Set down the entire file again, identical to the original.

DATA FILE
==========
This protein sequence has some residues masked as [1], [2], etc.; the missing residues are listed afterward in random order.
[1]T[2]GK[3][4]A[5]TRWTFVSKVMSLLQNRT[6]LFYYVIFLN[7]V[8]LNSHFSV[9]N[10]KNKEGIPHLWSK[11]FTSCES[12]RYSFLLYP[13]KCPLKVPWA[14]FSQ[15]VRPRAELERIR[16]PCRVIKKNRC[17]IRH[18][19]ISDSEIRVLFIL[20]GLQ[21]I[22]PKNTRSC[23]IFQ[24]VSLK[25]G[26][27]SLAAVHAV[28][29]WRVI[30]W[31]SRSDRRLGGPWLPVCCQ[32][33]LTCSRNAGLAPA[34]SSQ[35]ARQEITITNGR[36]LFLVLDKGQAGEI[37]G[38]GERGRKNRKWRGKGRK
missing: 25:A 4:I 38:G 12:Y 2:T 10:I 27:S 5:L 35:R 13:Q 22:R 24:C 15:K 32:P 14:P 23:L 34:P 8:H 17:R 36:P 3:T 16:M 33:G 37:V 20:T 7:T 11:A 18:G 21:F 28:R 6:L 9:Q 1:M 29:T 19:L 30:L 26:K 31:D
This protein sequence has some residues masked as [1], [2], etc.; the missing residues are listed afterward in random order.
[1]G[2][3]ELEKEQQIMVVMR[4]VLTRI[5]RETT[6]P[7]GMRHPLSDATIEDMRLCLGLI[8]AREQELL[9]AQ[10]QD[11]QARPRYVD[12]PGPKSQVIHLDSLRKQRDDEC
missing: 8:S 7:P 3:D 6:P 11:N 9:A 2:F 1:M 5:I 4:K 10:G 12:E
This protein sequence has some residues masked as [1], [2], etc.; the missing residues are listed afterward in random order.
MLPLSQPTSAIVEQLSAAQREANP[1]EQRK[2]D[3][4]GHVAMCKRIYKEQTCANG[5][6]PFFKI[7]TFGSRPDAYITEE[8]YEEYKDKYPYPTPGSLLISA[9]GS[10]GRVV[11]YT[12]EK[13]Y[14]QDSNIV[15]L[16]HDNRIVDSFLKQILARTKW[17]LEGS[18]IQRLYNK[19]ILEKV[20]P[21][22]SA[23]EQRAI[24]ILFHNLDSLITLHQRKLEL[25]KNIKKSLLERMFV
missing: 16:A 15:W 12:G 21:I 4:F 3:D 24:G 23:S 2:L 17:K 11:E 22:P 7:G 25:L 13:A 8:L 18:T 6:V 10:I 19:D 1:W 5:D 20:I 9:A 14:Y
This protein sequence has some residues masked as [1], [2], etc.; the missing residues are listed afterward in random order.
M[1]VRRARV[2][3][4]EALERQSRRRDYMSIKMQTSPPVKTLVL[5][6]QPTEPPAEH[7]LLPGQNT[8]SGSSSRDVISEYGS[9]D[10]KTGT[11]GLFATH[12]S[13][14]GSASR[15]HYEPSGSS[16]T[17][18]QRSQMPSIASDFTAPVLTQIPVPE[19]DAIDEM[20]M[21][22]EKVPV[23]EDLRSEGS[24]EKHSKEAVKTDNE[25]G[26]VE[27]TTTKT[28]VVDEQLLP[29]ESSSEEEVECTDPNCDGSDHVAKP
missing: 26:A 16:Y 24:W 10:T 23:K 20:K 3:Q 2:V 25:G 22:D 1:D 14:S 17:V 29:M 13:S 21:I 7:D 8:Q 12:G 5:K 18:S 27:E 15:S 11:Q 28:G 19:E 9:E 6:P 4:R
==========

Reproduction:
This protein sequence has some residues masked as [1], [2], etc.; the missing residues are listed afterward in random order.
[1]T[2]GK[3][4]A[5]TRWTFVSKVMSLLQNRT[6]LFYYVIFLN[7]V[8]LNSHFSV[9]N[10]KNKEGIPHLWSK[11]FTSCES[12]RYSFLLYP[13]KCPLKVPWA[14]FSQ[15]VRPRAELERIR[16]PCRVIKKNRC[17]IRH[18][19]ISDSEIRVLFIL[20]GLQ[21]I[22]PKNTRSC[23]IFQ[24]VSLK[25]G[26][27]SLAAVHAV[28][29]WRVI[30]W[31]SRSDRRLGGPWLPVCCQ[32][33]LTCSRNAGLAPA[34]SSQ[35]ARQEITITNGR[36]LFLVLDKGQAGEI[37]G[38]GERGRKNRKWRGKGRK
missing: 25:A 4:I 38:G 12:Y 2:T 10:I 27:S 5:L 35:R 13:Q 22:R 24:C 15:K 32:P 14:P 23:L 34:P 8:H 17:R 36:P 3:T 16:M 33:G 37:V 20:T 7:T 11:A 18:G 21:F 28:R 6:L 9:Q 1:M 29:T 19:L 30:L 26:K 31:D
This protein sequence has some residues masked as [1], [2], etc.; the missing residues are listed afterward in random order.
[1]G[2][3]ELEKEQQIMVVMR[4]VLTRI[5]RETT[6]P[7]GMRHPLSDATIEDMRLCLGLI[8]AREQELL[9]AQ[10]QD[11]QARPRYVD[12]PGPKSQVIHLDSLRKQRDDEC
missing: 8:S 7:P 3:D 6:P 11:N 9:A 2:F 1:M 5:I 4:K 10:G 12:E
This protein sequence has some residues masked as [1], [2], etc.; the missing residues are listed afterward in random order.
MLPLSQPTSAIVEQLSAAQREANP[1]EQRK[2]D[3][4]GHVAMCKRIYKEQTCANG[5][6]PFFKI[7]TFGSRPDAYITEE[8]YEEYKDKYPYPTPGSLLISA[9]GS[10]GRVV[11]YT[12]EK[13]Y[14]QDSNIV[15]L[16]HDNRIVDSFLKQILARTKW[17]LEGS[18]IQRLYNK[19]ILEKV[20]P[21][22]SA[23]EQRAI[24]ILFHNLDSLITLHQRKLEL[25]KNIKKSLLERMFV
missing: 16:A 15:W 12:G 21:I 4:F 3:D 24:G 23:S 2:L 17:K 11:E 22:P 7:G 25:L 13:A 8:L 18:T 6:V 10:I 19:D 1:W 5:D 20:I 9:A 14:Y
This protein sequence has some residues masked as [1], [2], etc.; the missing residues are listed afterward in random order.
M[1]VRRARV[2][3][4]EALERQSRRRDYMSIKMQTSPPVKTLVL[5][6]QPTEPPAEH[7]LLPGQNT[8]SGSSSRDVISEYGS[9]D[10]KTGT[11]GLFATH[12]S[13][14]GSASR[15]HYEPSGSS[16]T[17][18]QRSQMPSIASDFTAPVLTQIPVPE[19]DAIDEM[20]M[21][22]EKVPV[23]EDLRSEGS[24]EKHSKEAVKTDNE[25]G[26]VE[27]TTTKT[28]VVDEQLLP[29]ESSSEEEVECTDPNCDGSDHVAKP
missing: 26:A 16:Y 24:W 10:T 23:K 20:K 3:Q 2:V 25:G 22:D 1:D 14:S 17:V 29:M 13:S 21:I 7:D 8:Q 12:G 5:K 18:S 27:E 15:S 11:Q 28:G 19:E 9:E 6:P 4:R